Thumb/Wrist Pain? It could be De Quervain’s Tenosynovitis.

de quervain's treatment

De Quervain’s Tenosynovitis is a painful condition which affects the thumb muscles including Abductor Pollicis Longus and Extensor Pollicis Brevis. A smaller muscle, called Abductor Pollicis Brevis can also be impacted. 


Why does it happen and who is at risk?

 Females are 4x more likely then men to develop Abductor Pollicis Brevis Pain. It is particularly prevalent in women who are in the post-natal phase. It is caused by a rapid increase in load on the thumb muscles and tendons. This over-load is usually caused from repetitive lifting of your new bub out of the cot and feeding positions with the wrist in a flexed position. It can also commonly occur in golfers, waiters and carpenters due to repetitive action of the wrist and thumb.

Tendons typically take an extended period to adapt to new loads and if we introduce new loads too quickly (same as when an Achilles tendon gets sore when you first start running training), they get a bit grumpy!


Signs and Symptoms of Abductor Pollicis Pain (De Quervain’s)

Symptoms will include swelling and local tenderness over the tendons on the thumb side of the wrist. You may experience a sudden sharp feeling when lifting your child or even lifting pots/pans etc. It can sometimes throb/ache for a while after aggravating it.

It won’t present with any nerve symptoms like pins and needles or numbness so if you do experience these symptoms, it is more likely there is a nerve impingement issue higher up in the elbow (posterior interosseous nerve) or in the neck.



It is diagnosed by conducting a simple test called the Finkelstein test. The tests involve bending your thumb across the palm of your hand and then bending your fingers over the thumb. The wrist is then bent toward your little finger, called ulnar deviation. If this reproduces the same pain you experience and is not painful on your other, unaffected hand, it is likely De Quervains syndrome.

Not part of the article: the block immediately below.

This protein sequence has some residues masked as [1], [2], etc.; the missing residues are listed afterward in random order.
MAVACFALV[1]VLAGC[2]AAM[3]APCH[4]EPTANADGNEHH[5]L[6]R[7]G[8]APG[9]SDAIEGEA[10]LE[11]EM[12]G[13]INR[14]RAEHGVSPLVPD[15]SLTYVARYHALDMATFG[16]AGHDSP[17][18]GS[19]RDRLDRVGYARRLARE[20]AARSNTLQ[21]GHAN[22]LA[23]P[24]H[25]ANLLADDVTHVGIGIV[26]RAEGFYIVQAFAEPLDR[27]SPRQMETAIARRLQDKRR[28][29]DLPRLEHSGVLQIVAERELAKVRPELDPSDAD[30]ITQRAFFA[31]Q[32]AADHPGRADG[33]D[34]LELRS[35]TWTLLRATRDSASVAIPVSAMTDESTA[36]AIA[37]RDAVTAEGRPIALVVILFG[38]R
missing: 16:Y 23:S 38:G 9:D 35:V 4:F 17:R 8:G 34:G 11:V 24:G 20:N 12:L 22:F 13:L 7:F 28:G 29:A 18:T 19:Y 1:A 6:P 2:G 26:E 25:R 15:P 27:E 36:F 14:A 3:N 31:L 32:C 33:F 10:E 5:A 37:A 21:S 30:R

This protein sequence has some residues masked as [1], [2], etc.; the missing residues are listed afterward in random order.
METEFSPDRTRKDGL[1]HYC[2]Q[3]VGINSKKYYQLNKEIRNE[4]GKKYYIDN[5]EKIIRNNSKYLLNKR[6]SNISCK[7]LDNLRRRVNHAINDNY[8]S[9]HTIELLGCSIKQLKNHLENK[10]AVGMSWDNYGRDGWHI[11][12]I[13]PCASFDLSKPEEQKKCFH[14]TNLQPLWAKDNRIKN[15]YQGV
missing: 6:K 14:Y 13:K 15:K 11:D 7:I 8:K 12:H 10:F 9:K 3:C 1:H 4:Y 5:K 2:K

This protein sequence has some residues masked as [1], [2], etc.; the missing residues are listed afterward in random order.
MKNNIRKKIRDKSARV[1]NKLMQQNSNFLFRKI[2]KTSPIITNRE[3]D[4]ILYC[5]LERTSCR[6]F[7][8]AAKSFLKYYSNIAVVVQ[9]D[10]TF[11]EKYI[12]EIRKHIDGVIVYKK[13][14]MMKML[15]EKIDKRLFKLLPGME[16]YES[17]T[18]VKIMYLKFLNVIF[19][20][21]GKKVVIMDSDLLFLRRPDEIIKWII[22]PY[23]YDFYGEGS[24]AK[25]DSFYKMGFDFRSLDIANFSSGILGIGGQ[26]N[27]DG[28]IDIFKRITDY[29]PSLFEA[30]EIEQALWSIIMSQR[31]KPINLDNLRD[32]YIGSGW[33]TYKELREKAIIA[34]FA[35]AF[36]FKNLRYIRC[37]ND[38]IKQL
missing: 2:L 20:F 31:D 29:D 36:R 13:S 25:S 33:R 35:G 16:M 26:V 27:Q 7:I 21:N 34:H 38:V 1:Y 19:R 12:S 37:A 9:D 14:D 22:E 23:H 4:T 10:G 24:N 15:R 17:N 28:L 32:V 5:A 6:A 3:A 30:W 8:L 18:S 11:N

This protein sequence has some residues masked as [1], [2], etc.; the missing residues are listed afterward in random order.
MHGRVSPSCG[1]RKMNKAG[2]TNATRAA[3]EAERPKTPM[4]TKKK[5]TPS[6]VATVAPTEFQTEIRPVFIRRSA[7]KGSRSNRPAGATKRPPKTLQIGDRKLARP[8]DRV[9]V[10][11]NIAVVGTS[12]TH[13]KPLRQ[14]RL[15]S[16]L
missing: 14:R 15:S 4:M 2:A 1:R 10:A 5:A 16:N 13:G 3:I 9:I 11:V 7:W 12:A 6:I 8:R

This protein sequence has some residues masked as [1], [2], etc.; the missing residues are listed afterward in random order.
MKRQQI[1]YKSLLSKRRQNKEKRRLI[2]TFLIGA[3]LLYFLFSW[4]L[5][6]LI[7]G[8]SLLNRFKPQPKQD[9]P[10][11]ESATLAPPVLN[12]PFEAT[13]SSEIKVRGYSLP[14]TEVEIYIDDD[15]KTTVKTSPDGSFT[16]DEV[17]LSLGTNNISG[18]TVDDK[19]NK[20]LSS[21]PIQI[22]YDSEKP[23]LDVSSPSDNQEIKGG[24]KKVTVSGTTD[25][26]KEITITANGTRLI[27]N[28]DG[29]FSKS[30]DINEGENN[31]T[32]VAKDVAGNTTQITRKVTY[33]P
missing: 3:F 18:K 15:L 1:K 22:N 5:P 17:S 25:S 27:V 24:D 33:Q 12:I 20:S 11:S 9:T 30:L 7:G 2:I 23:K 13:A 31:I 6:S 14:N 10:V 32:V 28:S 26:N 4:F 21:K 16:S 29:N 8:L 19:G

A physiotherapist will also conduct some tests on the joints around the thumb and wrist and some nerve tests to exclude them as a source of pain.

De Quervain’s Tenosynovitis Treatment

  1. Splinting. Successful De Quervain’s treatment techniques include splinting/bracing of the wrist to off-load the thumb tendons, and then progressive weaning from the brace to reintroduce load in a monitored way. Splinting is normally started at night only, unless the symptoms are severe, in which case we recommend wearing it all day for at least 2 weeks initially. This simply gives the tendons a chance to rest and recover. 
  2. Gradual strengthening of the tendon is highly important as increasing the tendons tolerance to load is the fundamental component of rehab. As with any tendon strength program, load needs to be slowly introduced as a sudden increase in strength exercises can easily overload and aggravate the tendon. If bracing is left on for too long the tendon will become weaker and hence when you remove the brace the pain will come back.
  3. Despite common belief, a corticosteroid injection is not the first-line treatment. An injection should only be considered if bracing and physiotherapy has failed over a 6-week period OR if the symptoms are severe enough to warrant an early.

If you start treatment early, your symptoms should improve over the next 4-6 weeks. If your symptoms start during or after pregnancy your symptoms are likely to resolve once breast feeding has stopped.



  • ICE for pain relief

  • BRACE to off-load the tendon

  • STRENGTH to increase the tendons tolerance to load (likely the reason the thumb was sore in the first place).

  • CORTISONE injection only after 6 weeks if the above fails.

If you have any questions or if you think you may have De Quervain’s then please do not hesitate to get in touch with us here.